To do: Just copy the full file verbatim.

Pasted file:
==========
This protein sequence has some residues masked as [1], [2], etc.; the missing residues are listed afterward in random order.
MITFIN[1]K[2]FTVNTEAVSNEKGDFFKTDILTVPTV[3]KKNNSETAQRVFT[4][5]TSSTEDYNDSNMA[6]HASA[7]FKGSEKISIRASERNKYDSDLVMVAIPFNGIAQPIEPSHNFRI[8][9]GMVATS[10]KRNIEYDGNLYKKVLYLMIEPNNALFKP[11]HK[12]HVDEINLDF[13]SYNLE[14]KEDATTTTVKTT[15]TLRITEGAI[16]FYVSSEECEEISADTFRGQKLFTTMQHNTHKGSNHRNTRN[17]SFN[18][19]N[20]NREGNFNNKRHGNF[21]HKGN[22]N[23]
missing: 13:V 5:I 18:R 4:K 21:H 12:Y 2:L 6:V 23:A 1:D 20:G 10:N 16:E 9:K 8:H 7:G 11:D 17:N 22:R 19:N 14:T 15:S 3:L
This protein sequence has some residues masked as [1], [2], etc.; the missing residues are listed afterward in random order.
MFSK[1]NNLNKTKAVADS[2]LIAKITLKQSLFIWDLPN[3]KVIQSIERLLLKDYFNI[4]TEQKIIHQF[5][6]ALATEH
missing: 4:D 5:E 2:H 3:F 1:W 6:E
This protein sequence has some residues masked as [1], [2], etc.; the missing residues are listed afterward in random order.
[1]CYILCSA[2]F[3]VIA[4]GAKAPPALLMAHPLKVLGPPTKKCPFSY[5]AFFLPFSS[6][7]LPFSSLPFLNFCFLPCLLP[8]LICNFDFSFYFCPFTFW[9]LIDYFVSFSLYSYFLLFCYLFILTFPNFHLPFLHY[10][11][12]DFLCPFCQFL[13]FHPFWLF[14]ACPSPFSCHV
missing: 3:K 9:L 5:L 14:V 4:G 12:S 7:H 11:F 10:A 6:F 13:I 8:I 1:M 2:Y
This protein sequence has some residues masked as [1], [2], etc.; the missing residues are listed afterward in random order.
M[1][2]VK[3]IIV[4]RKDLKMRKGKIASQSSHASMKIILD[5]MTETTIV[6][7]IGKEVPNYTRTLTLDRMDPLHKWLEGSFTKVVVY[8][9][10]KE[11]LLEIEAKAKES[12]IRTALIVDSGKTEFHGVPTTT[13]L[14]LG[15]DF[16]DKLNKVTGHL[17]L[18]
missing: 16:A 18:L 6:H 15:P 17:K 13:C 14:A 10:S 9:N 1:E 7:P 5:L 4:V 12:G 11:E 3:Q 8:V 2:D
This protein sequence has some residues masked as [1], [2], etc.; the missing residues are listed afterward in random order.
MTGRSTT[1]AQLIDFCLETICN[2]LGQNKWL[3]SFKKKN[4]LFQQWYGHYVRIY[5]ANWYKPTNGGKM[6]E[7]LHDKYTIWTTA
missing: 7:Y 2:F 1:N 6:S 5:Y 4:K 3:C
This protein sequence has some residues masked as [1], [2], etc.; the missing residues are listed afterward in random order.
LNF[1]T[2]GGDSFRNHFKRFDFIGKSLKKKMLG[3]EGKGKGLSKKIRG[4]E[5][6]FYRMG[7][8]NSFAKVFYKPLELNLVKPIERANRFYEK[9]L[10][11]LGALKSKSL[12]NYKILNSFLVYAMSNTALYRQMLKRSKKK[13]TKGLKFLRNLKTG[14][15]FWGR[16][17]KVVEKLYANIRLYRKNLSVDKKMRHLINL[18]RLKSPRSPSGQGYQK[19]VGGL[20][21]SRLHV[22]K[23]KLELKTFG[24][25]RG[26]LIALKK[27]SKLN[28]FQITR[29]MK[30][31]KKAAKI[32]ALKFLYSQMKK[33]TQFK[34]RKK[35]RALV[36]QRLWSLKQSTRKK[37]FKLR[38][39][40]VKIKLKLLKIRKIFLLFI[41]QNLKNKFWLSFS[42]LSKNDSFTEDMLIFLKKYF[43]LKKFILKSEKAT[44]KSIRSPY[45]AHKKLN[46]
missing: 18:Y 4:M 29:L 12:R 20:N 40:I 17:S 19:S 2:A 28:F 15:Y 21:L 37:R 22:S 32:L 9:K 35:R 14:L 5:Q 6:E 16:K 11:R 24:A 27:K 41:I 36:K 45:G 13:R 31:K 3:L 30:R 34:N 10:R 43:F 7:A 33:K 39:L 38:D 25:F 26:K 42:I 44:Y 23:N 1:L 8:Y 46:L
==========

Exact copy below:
This protein sequence has some residues masked as [1], [2], etc.; the missing residues are listed afterward in random order.
MITFIN[1]K[2]FTVNTEAVSNEKGDFFKTDILTVPTV[3]KKNNSETAQRVFT[4][5]TSSTEDYNDSNMA[6]HASA[7]FKGSEKISIRASERNKYDSDLVMVAIPFNGIAQPIEPSHNFRI[8][9]GMVATS[10]KRNIEYDGNLYKKVLYLMIEPNNALFKP[11]HK[12]HVDEINLDF[13]SYNLE[14]KEDATTTTVKTT[15]TLRITEGAI[16]FYVSSEECEEISADTFRGQKLFTTMQHNTHKGSNHRNTRN[17]SFN[18][19]N[20]NREGNFNNKRHGNF[21]HKGN[22]N[23]
missing: 13:V 5:I 18:R 4:K 21:H 12:Y 2:L 6:V 23:A 1:D 20:G 10:N 16:E 9:K 8:H 7:G 11:D 17:N 22:R 19:N 14:T 15:S 3:L
This protein sequence has some residues masked as [1], [2], etc.; the missing residues are listed afterward in random order.
MFSK[1]NNLNKTKAVADS[2]LIAKITLKQSLFIWDLPN[3]KVIQSIERLLLKDYFNI[4]TEQKIIHQF[5][6]ALATEH
missing: 4:D 5:E 2:H 3:F 1:W 6:E
This protein sequence has some residues masked as [1], [2], etc.; the missing residues are listed afterward in random order.
[1]CYILCSA[2]F[3]VIA[4]GAKAPPALLMAHPLKVLGPPTKKCPFSY[5]AFFLPFSS[6][7]LPFSSLPFLNFCFLPCLLP[8]LICNFDFSFYFCPFTFW[9]LIDYFVSFSLYSYFLLFCYLFILTFPNFHLPFLHY[10][11][12]DFLCPFCQFL[13]FHPFWLF[14]ACPSPFSCHV
missing: 3:K 9:L 5:L 14:V 4:G 12:S 7:H 11:F 10:A 6:F 13:I 8:I 1:M 2:Y
This protein sequence has some residues masked as [1], [2], etc.; the missing residues are listed afterward in random order.
M[1][2]VK[3]IIV[4]RKDLKMRKGKIASQSSHASMKIILD[5]MTETTIV[6][7]IGKEVPNYTRTLTLDRMDPLHKWLEGSFTKVVVY[8][9][10]KE[11]LLEIEAKAKES[12]IRTALIVDSGKTEFHGVPTTT[13]L[14]LG[15]DF[16]DKLNKVTGHL[17]L[18]
missing: 16:A 18:L 6:H 15:P 17:K 13:C 14:A 10:S 9:N 1:E 7:P 5:L 4:V 12:G 11:E 3:Q 8:V 2:D
This protein sequence has some residues masked as [1], [2], etc.; the missing residues are listed afterward in random order.
MTGRSTT[1]AQLIDFCLETICN[2]LGQNKWL[3]SFKKKN[4]LFQQWYGHYVRIY[5]ANWYKPTNGGKM[6]E[7]LHDKYTIWTTA
missing: 7:Y 2:F 1:N 6:S 5:Y 4:K 3:C
This protein sequence has some residues masked as [1], [2], etc.; the missing residues are listed afterward in random order.
LNF[1]T[2]GGDSFRNHFKRFDFIGKSLKKKMLG[3]EGKGKGLSKKIRG[4]E[5][6]FYRMG[7][8]NSFAKVFYKPLELNLVKPIERANRFYEK[9]L[10][11]LGALKSKSL[12]NYKILNSFLVYAMSNTALYRQMLKRSKKK[13]TKGLKFLRNLKTG[14][15]FWGR[16][17]KVVEKLYANIRLYRKNLSVDKKMRHLINL[18]RLKSPRSPSGQGYQK[19]VGGL[20][21]SRLHV[22]K[23]KLELKTFG[24][25]RG[26]LIALKK[27]SKLN[28]FQITR[29]MK[30][31]KKAAKI[32]ALKFLYSQMKK[33]TQFK[34]RKK[35]RALV[36]QRLWSLKQSTRKK[37]FKLR[38][39][40]VKIKLKLLKIRKIFLLFI[41]QNLKNKFWLSFS[42]LSKNDSFTEDMLIFLKKYF[43]LKKFILKSEKAT[44]KSIRSPY[45]AHKKLN[46]
missing: 18:Y 4:M 29:L 12:R 20:N 40:I 17:S 19:S 2:A 28:F 15:Y 21:L 37:R 22:S 32:L 9:K 35:R 14:L 5:Q 6:E 16:K 11:R 24:A 27:K 41:I 36:K 45:G 13:R 31:K 3:L 30:R 34:N 10:R 43:F 7:A 33:K 39:L 38:D 25:F 26:K 42:I 44:Y 23:N 1:L 8:Y 46:L